I made my first real friend in Frank Rushton Elementary, Fredrick Lamonte Wade AKA "Freddy B" (R.I.P). He would be one of the first of many Black friends I would make growing up.
In my neighborhood, I was excepted for who I had become, no kwams from any of the colored kids about me using the slang "Nigga" or "My Nigga" as a term of endearment.
But then I grew up , moved from that area and found that not everyone was going to except that coming from me. I know what I am (not that Black folk should use this term to address each other either) , But I respect the fact that it is it inappropriate to speak this way.
Racism, Hate , Media, Misunderstanding, these are key elements in the role that is taking place in our society.
What's Happening in Jena, Louisiana , I have mixed emotions about.
People are violent by nature, the youth are bored, lost and misinformed.
I believe that this kid who got beat down, may have deserved a good ole ass whupping', but what if it had been a couple of white kids who turned on him? In defense for their black friend(s).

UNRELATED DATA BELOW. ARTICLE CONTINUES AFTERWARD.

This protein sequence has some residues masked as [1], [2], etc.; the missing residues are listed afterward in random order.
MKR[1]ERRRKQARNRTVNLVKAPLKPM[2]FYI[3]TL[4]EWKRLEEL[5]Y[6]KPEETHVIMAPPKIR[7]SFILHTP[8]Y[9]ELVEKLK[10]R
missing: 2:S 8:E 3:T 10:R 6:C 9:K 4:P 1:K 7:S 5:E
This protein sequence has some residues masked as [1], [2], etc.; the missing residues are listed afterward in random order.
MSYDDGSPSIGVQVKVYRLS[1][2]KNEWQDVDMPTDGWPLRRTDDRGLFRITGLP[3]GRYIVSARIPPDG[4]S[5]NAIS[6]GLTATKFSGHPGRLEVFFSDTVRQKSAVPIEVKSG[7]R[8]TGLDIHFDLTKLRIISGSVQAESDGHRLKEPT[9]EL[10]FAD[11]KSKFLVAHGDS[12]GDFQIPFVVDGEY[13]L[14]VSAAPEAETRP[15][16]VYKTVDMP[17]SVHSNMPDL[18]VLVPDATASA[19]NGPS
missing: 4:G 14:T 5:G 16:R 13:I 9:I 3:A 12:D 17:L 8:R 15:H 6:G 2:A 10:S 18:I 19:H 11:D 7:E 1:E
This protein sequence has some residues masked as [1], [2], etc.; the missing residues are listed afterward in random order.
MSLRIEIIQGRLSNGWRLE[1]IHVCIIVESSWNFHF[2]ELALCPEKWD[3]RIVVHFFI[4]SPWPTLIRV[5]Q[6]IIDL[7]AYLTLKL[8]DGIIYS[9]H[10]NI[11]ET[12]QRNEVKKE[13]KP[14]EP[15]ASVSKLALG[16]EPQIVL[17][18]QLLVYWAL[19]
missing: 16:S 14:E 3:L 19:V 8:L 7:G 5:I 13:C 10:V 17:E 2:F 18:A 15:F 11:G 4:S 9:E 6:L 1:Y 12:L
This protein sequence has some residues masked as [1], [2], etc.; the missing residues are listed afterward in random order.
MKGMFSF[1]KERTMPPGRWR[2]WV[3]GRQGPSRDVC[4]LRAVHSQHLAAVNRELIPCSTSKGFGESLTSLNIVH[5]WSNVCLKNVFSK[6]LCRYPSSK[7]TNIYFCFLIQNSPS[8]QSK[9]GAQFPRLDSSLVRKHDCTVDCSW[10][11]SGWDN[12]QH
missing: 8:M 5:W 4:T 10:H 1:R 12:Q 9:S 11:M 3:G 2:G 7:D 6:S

would they be under the same scrutiny?
And don't get me wrong, those who are guilty for a crime need to be punished.
Any of the kids involved with hanging the noose from that tree, should be charged with a hate crime. And punished (if only to have a footnote of that persons character, in the case of any future hate crimes).
And the alleged Jena 6 did commit assault, so there should be justice punishable by law.
I know I know, "Justice Is Blind"...
you know the more I think about it the more it untangles in my brain and makes me think of so many times in my life that I have encountered racism.
When I was growing up there was not a billion white kids listening to rap, compelled by what all of these great Black artists were accomplishing, following the trends, mimicking the moves, reciting the words, those who know me, know...